Name: Inna M
We have a 7 year old African grey.
Unfortunately we made a mistake and did not train him properly.
We are having problems with his behavior.
He is angry.
He only obeys one person in the house.
Is it too late to train him? Who can we turn to?
No, thank you.
I’m sorry for the problems you are having, this is fixable.
Before moving forward, some information as to why this is happening needs to be added.
It is normal for African greys both Timnehs and Congos to bond with an individual at a young age.
What is opaque to most people is that African greys will bond with an entirely different individual around the age of 5, 6 or seven.
This is an evolutionary issue. It helps keep the flock “clean” by reducing and or eliminating inbreeding.
Wild African greys will initially bond with mom or dad but choose a non family mate going into adolescence
In other words the birds are smart enough to know not to mate with a family member.
Unfortunately this a behavior that few humans expect or plan for.
A simple first step, assuming the bird’s cage food dishes can be accessed from the outside of the cage is to have everyone in the household drop a favored treat in the food dish once or twice a day – while the bird is in the cage.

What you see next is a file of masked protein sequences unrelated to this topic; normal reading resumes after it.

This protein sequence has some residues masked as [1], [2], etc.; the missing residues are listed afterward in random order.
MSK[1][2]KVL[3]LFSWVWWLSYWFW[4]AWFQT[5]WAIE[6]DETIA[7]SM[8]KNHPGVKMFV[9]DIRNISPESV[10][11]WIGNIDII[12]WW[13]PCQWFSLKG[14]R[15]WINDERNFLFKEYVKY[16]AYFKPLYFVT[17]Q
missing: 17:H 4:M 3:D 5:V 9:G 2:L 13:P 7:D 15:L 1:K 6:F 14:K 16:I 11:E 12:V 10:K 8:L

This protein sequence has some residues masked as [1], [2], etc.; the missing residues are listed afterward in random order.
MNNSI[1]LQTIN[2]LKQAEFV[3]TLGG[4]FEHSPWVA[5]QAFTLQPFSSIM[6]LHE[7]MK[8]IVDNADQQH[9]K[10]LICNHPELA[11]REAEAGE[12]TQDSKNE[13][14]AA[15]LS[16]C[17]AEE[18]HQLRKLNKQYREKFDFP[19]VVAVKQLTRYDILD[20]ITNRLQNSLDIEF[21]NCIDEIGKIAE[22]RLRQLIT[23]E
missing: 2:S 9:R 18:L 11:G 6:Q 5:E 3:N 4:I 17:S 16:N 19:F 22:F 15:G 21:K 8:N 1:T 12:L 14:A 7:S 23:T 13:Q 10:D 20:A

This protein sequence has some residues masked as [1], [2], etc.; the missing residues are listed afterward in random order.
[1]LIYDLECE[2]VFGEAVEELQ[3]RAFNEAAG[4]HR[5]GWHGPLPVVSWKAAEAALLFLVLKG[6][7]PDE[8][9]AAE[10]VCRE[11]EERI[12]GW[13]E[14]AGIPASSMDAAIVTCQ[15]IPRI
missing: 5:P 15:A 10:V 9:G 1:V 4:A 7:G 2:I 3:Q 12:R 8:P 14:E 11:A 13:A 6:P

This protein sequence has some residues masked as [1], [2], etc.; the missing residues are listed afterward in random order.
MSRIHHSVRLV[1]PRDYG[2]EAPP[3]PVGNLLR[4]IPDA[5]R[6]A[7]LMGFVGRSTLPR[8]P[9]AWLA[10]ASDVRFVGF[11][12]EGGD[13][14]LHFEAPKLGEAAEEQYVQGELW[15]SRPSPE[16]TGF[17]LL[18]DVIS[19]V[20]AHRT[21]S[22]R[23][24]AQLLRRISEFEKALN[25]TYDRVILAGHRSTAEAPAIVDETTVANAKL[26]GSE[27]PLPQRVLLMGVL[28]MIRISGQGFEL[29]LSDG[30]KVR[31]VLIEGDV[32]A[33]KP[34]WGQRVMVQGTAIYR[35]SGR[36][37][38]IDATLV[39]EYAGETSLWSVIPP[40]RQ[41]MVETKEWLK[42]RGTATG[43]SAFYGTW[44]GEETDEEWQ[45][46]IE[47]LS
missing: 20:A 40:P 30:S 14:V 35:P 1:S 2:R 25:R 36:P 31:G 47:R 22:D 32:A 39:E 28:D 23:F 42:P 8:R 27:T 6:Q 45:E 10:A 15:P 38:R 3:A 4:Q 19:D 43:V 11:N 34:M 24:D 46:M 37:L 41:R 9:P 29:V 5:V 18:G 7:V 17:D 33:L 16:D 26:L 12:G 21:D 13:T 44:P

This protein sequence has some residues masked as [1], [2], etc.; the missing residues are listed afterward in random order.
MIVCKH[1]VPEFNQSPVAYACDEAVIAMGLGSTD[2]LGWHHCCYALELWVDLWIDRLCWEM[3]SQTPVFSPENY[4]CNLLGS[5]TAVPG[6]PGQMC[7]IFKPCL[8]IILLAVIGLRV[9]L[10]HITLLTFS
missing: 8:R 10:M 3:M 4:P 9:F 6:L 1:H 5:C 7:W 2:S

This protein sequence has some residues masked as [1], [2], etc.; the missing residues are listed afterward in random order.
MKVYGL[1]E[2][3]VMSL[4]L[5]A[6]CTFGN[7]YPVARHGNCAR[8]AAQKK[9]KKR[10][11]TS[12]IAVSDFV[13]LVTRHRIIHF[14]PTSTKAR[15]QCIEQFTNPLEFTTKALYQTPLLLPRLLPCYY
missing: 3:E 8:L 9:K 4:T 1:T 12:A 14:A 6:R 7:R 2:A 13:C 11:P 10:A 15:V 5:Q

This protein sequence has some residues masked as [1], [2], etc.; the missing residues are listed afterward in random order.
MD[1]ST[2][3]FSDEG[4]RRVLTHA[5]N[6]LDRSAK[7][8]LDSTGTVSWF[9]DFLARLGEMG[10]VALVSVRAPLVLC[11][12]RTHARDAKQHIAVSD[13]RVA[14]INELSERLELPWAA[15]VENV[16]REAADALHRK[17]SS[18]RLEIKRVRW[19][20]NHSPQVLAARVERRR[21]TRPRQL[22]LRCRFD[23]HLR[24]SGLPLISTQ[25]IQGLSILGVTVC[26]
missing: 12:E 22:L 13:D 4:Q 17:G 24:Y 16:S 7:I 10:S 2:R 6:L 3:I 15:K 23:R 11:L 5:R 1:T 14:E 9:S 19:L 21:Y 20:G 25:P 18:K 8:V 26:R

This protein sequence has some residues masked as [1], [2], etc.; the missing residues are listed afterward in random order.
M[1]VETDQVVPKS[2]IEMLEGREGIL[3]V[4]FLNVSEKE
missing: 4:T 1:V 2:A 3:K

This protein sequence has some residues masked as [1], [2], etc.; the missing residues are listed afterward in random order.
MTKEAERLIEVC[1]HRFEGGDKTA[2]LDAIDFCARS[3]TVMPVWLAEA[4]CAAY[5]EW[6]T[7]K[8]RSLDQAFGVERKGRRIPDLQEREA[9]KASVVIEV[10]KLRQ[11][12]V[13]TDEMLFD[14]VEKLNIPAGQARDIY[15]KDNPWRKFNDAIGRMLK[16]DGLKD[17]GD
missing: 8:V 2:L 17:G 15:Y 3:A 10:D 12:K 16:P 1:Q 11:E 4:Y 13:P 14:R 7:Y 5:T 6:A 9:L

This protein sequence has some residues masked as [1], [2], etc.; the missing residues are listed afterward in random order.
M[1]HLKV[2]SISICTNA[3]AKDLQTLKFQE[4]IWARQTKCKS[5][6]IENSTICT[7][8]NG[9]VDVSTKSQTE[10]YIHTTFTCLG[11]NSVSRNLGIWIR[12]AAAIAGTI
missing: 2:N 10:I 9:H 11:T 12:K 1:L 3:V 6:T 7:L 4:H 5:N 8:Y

This will signal to the bird that everybody in the household can make good things happen when they come close.
Next we need to add full spectrum lighting no higher than 6 inches over the cage on a timer.
Your bird is expecting “equatorial” light cycles but is getting North American light cycles that change daily.
This is a major stress point that triggers negative hormonal behavior.
By putting a light over the top of the cage and ensuring that the bird is in the cage when the light goes on and the light goes off in 12 hours cycles of light and darkness using a connected timer your bird will have a better understanding of when the day starts and when the day ends every 12 hours just like in the Serengeti plains of central Africa.
Please ignore daylight savings time changes as it has no meaning to the bird and is only more confusing.
The next step is to introduce clicker training starting with the one individual the bird has bonded to at this point in time.
Here is a collection of clicker training videos that will help you better understand the use and benefits of bird clicker training.
All the family members should be able to handle the birds with some sort of “stick” we recommend the long perch that comes with the cage because it really has no use in a birdcage.